Those were the good old days, and we soon became a couple. Meanwhile, Ed was earning his keep teaching and working with special needs children in Maryland. Then Ed took care of our home one year so I could spend time working for a degree at the University of California. When I returned, he said, “Come with me. I want you to see a special place I found while you were away.” Of course, that was the Upper Delaware River region. We spent summers there for a few years before buying the Deighton’s home and 12 acres on the river and moving in permanently.
And thus began a new life for us both—a life that led to the creation of the Delaware Highlands Conservancy and the Butterfly Barn Nature Center, and a life working with children and adults, teaching them about the values and beauty of the Upper Delaware River region and, most importantly, how to protect it. A key component of this effort was the annual raising and releasing of monarch butterflies. Over the years, thousands were rescued and helped to safe annual migrations. During that time, Ed became a treasured mentor to local families and school children who are now sending their own children to our schools.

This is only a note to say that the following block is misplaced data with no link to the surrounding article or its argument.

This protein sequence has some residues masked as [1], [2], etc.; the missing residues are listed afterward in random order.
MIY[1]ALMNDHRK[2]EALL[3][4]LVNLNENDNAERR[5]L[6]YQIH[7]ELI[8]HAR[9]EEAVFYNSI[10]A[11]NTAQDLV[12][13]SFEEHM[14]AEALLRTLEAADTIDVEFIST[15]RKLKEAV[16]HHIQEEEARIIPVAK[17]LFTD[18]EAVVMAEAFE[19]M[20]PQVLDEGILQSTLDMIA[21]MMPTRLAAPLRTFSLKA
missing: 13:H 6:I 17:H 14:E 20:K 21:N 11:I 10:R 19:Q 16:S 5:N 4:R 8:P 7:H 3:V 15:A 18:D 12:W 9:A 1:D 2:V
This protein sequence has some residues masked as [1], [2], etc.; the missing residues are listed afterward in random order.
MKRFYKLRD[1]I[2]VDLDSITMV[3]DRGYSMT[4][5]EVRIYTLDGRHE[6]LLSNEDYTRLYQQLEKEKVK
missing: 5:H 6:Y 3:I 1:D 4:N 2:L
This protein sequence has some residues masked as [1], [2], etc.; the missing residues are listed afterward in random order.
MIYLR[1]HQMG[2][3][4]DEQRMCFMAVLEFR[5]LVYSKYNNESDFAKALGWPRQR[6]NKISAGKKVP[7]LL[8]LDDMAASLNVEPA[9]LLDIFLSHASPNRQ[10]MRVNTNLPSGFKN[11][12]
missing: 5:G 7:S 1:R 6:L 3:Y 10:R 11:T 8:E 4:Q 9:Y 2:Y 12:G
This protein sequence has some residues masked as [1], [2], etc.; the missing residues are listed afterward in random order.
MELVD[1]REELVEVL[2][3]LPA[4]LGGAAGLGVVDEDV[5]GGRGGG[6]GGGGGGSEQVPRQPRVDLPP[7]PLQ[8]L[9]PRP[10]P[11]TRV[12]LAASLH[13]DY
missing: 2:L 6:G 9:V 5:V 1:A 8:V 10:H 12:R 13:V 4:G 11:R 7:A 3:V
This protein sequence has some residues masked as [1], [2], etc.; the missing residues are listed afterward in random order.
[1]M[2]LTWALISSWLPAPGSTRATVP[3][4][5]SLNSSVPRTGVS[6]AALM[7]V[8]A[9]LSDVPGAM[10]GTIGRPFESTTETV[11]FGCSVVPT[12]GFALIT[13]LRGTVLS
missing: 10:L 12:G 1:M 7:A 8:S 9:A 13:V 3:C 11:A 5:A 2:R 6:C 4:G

His legacy continues as others carry on the efforts to save the Milanville Bridge from demolition and care for their lands in many other ways.
I miss him terribly and will continue to long into the future. His voice will guide me and the rest of his world to help move it into a future of beauty and safety for all of the natural world he now has left behind.
Thank you, Ed, for all your gifts of love, laughter and knowledge of the natural world and the people who live and work here.
[Editor’s note: Ed Wesely received the Upper Delaware Council’s Distinguished Service Award in 2017. The following is an excerpt presented at the award ceremony.]
The Distinguished Service Award is the Upper Delaware Council’s highest honor. It is given to individuals for “lifetime achievement” in modeling the goals and objectives of the Upper Delaware Scenic and Recreational River Management Plan, for dedicated work on a particular project, or outstanding representation of one’s community.
Ed Wesely of Milanville, PA never seeks this type of attention for himself and was speechless and humbled when we advised him about this award nomination that Jeff Dexter made for Damascus Township to the universal agreement of all who know Ed.